22. Is the data represented by this/these messaging standard(s) complete enough to calculate net exposures to complex derivatives? What additional information would need to be represented?

23. In general, to what extent are XML-based languages able to describe a derivatives contract for further analysis? To what extent is other technology needed to provide a full description?

24. What other analysis can be conducted with this data? What additional information should be captured?

25. Do you have plans to change your messaging schemes/formats in the near future?

26. Are there identifier regimes widely used in the derivatives market for identifying counterparties, financial instruments, and other entities in messaging?

The need for standardized computer descriptions of derivatives:

27. Would there be a benefit to standardizing computer readable descriptions of financial derivatives? What about standardization for a certain class/type of financial derivatives (i.e., CDS versus interest rate, or plain vanilla versus complex)?

28. What would be the issues, costs and concerns associated with standardizing computer readable descriptions of financial derivatives? Are there existing standards that could or should be expanded (i.e., FpML, FIX, etc.)? Do the existing standards in this area have materially different costs or issues?

29. What would be an ideal ontology for you in terms of design, implementation, and maintenance of the data sets and applications needed for your business?

30. How would a standardized computer readable description of financial derivatives be developed and maintained (i.e., a government-sponsored initiative, a public-private partnership, standard-setting by a collaborative process, etc.)? Are there current models that should be considered?

31. What is the importance of ontologies for the representation of derivatives data now and in the future?

Implementation:

32. Have you ever implemented a transition to a new data ontology, data messaging standard, or internal data standard?Start Printed Page 76708

33. If yes, how did the perceived and actual benefits compare to estimated and actual costs over the short- and long-run?

34. What were the main difficulties that you experienced during a transition/implementation of new data standards? What could the organization developing and maintaining the standards do (or avoid) to help alleviate these difficulties?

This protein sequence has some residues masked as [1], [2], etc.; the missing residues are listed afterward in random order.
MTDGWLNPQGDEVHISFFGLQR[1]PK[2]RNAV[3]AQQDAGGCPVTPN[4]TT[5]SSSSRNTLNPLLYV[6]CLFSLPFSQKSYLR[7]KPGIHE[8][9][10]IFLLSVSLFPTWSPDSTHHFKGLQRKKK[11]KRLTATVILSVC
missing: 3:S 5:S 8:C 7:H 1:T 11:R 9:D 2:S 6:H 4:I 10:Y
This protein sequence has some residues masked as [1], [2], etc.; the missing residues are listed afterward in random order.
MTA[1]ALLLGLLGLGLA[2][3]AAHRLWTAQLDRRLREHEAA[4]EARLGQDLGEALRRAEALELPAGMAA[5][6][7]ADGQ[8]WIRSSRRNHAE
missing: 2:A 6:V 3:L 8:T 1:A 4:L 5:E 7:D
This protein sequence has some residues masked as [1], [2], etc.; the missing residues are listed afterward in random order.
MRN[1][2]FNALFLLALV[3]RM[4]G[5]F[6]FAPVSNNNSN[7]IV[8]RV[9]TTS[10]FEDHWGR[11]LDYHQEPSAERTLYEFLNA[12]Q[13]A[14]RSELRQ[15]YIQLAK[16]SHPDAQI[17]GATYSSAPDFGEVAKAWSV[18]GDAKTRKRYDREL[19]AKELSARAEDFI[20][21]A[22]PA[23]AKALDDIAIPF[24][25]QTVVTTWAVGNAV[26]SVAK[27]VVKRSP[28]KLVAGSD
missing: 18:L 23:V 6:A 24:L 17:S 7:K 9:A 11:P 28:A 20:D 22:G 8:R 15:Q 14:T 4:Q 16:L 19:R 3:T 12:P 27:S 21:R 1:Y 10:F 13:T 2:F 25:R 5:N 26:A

35. Would it be useful to use a standardized, computer readable description for financial derivatives instruments? How would it be useful? Would such a standard be useful for communicating transactions, storing position information, both, or other purposes? What would be the costs involved?

36. How should regulators and standard setters implement description standards in the derivatives market?

Making computer descriptions legally binding:

37. Are there currently aspects of financial derivatives messaged in a computer readable format that have a legally-binding effect?

38. What information, if any, is not captured that would be required to make the computer descriptions themselves, without reference to other materials, legally binding?

39. What information would need to be captured for a legally binding contract that would not need to be captured for analyzing the contract? Is there a substantial cost differential between the processes needed to capture one set of information versus another?

40. Would there be a benefit to making the computer readable descriptions of financial derivatives legally binding? Would there be drawbacks? What are they?

Other:

41. Is there other information not called for by these questions that we should consider?

Start Signature

Dated: December 2, 2010.

By the CFTC.

David Stawick,

Secretary of the Commission.

By the Commission (SEC).

Elizabeth M. Murphy,

Secretary.

End Signature End Supplemental Information

[FR Doc. 2010-30905 Filed 12-8-10; 8:45 am]

BILLING CODE 6351-01-8011-01-P